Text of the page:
English, Hobo Highbrow, News

Hobo travels to Poland

Iwona LustofinIwona Lustofin (25) lives in the city of Bedzin in Poland. She has recently started on the great task to translate Pål H. Christiansens novel The Scoundrel Days of Hobo Highbrow (Drømmer om storhet) to her native language, a translation mainly based on the english version. A draft of the five first chapters is now online.

Pål: I am happy to present a draft of the first chapters of your translation, Iwona, and the readers will find the link in the end of this interview. But first I would like to know a little more about you. What do you do in real life?

Iwona: Well, at the moment I’m working at Inland Revenue in my hometown, which is pretty depressing. You know, all those incoming taxes and stuff. It’s making people in this place pretty grumpy. I try to write my own stuff, though none of it has ever been published, yet.  I also write poetry and try myself in song lyrics from time to time. I also actively support Finnish music stage, mostly my best friends band called Unzyme. But of course I try to not close myself to other music genres. At least not when it comes to listening.

Pål: How come you started up the translation of The Scoundrel Days of Hobo Highbrow?

Iwona: Since about 2003 or 2004 I became a huge fan of a-ha. I simply loved their music, how it evolved through years and it just soothed me when I needed some time for myself. I read somewhere (I don’t even remember where and when) about “The Scoundrel Days of Hobo Highbrow”. When I read the reviews and later on saw the cover I thought: “Wow!!! This must be brilliant piece of writing!”. That’s what made me think that I would love to see this in my native language – Polish. At first I thought I would have to look for someone else to translate it but then I realized – why not me?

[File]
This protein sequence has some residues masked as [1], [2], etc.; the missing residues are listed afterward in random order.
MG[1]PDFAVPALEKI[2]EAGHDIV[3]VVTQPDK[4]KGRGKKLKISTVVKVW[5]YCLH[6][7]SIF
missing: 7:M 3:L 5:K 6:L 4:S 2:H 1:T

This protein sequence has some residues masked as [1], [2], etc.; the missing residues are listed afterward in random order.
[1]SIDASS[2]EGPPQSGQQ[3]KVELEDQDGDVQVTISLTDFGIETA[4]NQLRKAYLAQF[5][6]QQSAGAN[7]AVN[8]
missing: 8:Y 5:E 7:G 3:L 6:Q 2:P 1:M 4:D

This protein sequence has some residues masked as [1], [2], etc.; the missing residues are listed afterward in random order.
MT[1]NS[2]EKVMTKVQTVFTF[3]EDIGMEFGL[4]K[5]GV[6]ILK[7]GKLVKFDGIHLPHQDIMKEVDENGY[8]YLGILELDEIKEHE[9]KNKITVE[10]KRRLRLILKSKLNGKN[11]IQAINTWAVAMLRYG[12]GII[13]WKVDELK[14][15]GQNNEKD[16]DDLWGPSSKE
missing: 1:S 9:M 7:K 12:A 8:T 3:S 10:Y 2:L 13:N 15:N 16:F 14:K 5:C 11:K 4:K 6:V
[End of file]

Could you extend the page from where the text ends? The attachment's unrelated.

Pål: What do you like about this novel?

Iwona: I like the fact that it’s about an average guy, living an average life, that is finding himself a goal he wants to achieve, which is writing a new novel and then meeting up with one of his idols in a-ha. It’s like a typical story, and I guess everyone will understand it in a different way. I personally take it as a message that as long as we’re trying – we succeed.

Pål: What is particularly interesting or difficult with translating the book?

Iwona: The interesting thing about working with this book is that it’s challenges my current knowledge of English language, and also teaches me some new phrases and words at the same time. Of course reading the book and translating it at the same time is an amazing thing to do, but sometimes, when I have a problem with some common phrases and slang, a pain in the ass, haha!

Pål: What kind of feedback would you like readers to give on the test translation?

Iwona: Feedback? Well, the best kind of feedback I would get is to hear if there’s anything I could have done better. Constructive criticism. That’s the best feedback of all. If anyone will catch any mistake or misspelling with his eye – let me know so I can make some corrections. Because everybody can make a mistake.

Pål: What do you expect from the translation being published on the blog apart from this?

Iwona: I hope I will do a good job with the translation, and if so: I hope it will bring happiness to those people that once were thinking about what a pity that this book wasn’t translated to Polish. Well, now it is about to be.

Pål: Where can others find you on the web?

Iwona: Well, I’m on Facebook – it’s the biggest village in the web, isn’t it? If someone is interested, I also write music blog from time to time and that’s in here: crackinreality.wordpress.com
I hope that soon after finishing the translation of “The Scoundrel Days of Hobo Highbrow” I will get back to my books and then I will most likely start a new blog about my own writing.

Read Iwonas test translation from The Scoundrel Days of Hobo Highbrow…

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